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This article is the author’s final published version in Sexual Medicine, Volume 10, Issue 5, September 2022, Article number 100566.

The published version is available at Copyright © International Society for Sexual Medicine


Introduction: Medical providers may not be familiar with the genitourinary and sexual symptoms of transgender and non-binary (TGNB) individuals. This lack of familiarity may hinder a provider's ability to address these issues as patients may hesitate to report symptoms due to fear of stigma, misgendering, and being treated disrespectfully.

Aim: To describe the array of genitourinary and sexual symptoms in transfeminine individuals.

Methods: Upon institutional review board approval, researchers used semi-structured interviews with 25 transfeminine individuals assigned male at birth to explore urinary and sexual symptoms on a sample of convenience. Participants were recruited and interviews were conducted until saturation was achieved. Two research assistants independently coded all de-identified transcripts and resolved discrepancies.

Outcomes: Thematic codes pertaining to genitourinary and sexual symptoms were defined and assessed in this study.

Results: Some genitourinary symptoms unrelated to hormone therapy or genital gender-affirming surgery (GGAS) included frequency, urgency, nocturia, and incontinence, while those attributed to GGAS included slow stream, spraying, and retention. Sexual symptoms unrelated to hormone therapy or GGAS included sexually transmitted infections, erectile dysfunction, and low libido. Sexual symptoms related to GGAS included delayed ejaculation, penile pain, scar tissue pain, and pain with receptive vaginal penetration.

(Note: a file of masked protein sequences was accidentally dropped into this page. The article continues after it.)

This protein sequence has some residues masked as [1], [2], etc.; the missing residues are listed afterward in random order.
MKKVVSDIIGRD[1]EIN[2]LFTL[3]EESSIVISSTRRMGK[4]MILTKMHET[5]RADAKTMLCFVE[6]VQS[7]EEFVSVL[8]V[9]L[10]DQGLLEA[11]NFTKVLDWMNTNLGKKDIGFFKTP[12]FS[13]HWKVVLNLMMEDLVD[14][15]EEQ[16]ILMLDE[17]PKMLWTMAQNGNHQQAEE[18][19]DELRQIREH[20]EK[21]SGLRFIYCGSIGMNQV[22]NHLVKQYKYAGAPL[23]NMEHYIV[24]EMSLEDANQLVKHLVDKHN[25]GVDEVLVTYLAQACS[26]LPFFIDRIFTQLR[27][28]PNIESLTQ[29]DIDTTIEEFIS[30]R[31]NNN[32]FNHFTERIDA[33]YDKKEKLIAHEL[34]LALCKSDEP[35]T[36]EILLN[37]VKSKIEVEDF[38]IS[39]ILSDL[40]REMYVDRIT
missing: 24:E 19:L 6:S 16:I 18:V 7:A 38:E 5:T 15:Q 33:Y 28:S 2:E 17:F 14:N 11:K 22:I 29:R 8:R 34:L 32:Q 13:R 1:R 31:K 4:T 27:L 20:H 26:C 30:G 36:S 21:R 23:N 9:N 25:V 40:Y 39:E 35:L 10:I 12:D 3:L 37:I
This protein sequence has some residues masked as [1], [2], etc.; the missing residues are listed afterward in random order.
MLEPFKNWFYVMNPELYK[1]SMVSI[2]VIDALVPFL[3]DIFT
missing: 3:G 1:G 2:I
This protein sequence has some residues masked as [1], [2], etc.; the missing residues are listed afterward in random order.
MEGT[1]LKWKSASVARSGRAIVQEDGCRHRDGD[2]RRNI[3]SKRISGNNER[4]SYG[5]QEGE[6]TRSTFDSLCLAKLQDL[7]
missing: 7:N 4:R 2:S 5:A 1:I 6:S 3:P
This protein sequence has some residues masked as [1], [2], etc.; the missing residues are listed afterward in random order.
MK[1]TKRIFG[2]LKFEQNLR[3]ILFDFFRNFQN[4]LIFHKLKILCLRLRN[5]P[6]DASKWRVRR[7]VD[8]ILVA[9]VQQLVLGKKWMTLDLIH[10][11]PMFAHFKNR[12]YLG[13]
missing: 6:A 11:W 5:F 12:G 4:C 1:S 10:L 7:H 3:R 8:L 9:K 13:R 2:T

Clinical implications: Increased provider awareness of and accountability for the treatment of genital and sexual symptoms of transfeminine individuals.

Strengths and limitations: Open-ended questions were used to generate a range of responses and perspectives through conversation instead of quantifiable data. Findings are not applicable to all TGNB people since participants were limited to transfeminine adults assigned male at birth only. Recruitment was limited by the sensitive nature of the topic and hard-to-reach populations and relied on convenience through flyers and a chain-referral sampling approach.

Conclusion: Transfeminine individuals experience a wide array of genitourinary and sexual symptoms both similar and different to their cis gender counterparts. Chung PH, Swaminathan V, Spigner S, et al. Genitourinary and Sexual Symptoms and Treatments in Transfeminine Individuals: A Qualitative Exploration of Patients' Needs. Sex Med 2022;XX:XXXXXX.

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